16. mnx

    mnx 2013 P85

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    Chevy Spark? 400ft-lbs of torque. :) Autoblog seemed to like it...
     
  17. Bipo

    Bipo Member

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    Well, as it uses a 650 cm3 generator, it should have a constant power output of about 40 kW. That is enough power to drive at constant 140 km/h.
     
  18. Luxury

    Luxury New Member

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    The i3 has the range that most people need. Really, it doesn't take much to go to Tesla's range... just piling up more battery power with the corresponding $$$. But BMW has done their market assessment (for Europe) and realized 100km is enough for most.
     
  19. fastcars

    fastcars Member

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    Exactly, not everyone wants 70k to 100k EV (ah luxury ev or whatever you want to call for model s).

    I think 90 to 125 range is pretty good for US driver on daily commute. You need more range extender option sounds great but need more details before commenting.

    I like the production pictures and price is not bad if you avoid extra features (again up to individuals)
     
  20. Doug_G

    Doug_G Lead Moderator

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    I would not buy a pure EV with 100 km range. First of all, is that a real "100 km"? Is it 100 km in even in the dead of winter, without ridiculous hypermiling techniques? Probably not - look at the Leaf. They claim 160 km but it's really 90 km. And at -20C it's 90 km with the cabin heat turned off.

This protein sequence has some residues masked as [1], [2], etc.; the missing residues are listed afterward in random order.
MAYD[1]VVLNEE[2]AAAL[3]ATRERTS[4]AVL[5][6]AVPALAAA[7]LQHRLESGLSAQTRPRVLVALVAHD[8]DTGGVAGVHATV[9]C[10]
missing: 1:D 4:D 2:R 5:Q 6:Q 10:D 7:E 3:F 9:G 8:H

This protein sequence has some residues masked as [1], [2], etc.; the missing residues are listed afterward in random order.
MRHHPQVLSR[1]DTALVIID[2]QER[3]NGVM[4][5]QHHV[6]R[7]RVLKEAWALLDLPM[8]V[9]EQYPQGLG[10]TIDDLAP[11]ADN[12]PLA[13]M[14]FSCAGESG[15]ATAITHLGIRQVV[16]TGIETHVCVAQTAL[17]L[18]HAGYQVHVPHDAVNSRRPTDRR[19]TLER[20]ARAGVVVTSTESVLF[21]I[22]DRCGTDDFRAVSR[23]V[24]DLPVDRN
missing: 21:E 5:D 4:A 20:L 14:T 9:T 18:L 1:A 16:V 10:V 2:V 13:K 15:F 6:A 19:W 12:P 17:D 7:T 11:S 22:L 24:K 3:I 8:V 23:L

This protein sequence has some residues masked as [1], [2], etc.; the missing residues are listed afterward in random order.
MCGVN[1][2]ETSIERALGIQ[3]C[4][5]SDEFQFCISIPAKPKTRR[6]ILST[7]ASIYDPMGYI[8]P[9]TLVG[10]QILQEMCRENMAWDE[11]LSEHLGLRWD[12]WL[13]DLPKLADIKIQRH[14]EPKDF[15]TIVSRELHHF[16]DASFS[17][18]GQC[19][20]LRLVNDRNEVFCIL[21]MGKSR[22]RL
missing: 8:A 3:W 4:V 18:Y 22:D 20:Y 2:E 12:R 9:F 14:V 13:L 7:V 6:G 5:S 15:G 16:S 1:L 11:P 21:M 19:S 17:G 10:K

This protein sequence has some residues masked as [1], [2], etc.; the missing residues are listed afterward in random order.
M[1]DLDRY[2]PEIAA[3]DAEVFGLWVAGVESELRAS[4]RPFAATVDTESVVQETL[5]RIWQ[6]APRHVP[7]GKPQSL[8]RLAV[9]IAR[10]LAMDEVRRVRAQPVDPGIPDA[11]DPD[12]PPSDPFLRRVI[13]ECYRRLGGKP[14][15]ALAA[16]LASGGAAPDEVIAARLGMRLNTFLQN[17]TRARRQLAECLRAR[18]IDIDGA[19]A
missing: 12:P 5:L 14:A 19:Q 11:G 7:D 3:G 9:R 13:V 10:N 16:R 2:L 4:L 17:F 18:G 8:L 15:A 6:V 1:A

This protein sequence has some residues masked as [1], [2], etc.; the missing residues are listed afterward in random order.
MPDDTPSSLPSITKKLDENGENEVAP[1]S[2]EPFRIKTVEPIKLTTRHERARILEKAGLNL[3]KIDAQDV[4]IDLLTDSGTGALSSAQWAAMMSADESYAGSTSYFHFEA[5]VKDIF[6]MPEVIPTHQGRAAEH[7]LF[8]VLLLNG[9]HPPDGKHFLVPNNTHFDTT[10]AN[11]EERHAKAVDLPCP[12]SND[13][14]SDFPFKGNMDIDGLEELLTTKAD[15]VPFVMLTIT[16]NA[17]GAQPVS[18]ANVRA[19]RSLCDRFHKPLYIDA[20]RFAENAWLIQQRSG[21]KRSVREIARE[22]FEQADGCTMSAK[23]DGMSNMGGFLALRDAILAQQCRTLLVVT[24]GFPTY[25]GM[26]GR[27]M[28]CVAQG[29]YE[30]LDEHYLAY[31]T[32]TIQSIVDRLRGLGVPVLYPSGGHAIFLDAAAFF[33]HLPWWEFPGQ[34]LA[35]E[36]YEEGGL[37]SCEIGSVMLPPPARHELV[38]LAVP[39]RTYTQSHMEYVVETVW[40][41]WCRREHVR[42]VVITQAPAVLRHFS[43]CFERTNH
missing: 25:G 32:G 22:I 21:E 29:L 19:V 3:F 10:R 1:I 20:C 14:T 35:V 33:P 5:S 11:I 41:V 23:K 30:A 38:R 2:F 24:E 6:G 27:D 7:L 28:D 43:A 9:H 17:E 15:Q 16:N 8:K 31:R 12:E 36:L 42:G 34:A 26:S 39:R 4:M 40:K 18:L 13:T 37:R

Secondly, while 100 km would easily get me to work and back, it would NOT handle the fairly frequent trips I need for various work and personal errands all over the city. I would be constantly worrying about my charge level. This is why the Tesla's vehicles are so compelling - you can drive an EV with no range anxiety whatsoever on a daily basis. Every single day there's always enough range to do whatever you need to do.

    Even people for whom a 100 km range is merely a psychological barrier, that will be enough to prevent them from purchasing the vehicle. It will not be a market success without a range extender. As soon as you go to a range extender you have all kinds of compromises - increased complexity, weight, maintenance, etc.

    While everyone else is building cars that won't sell, Tesla is building cars that people really want. That is why they will be successful.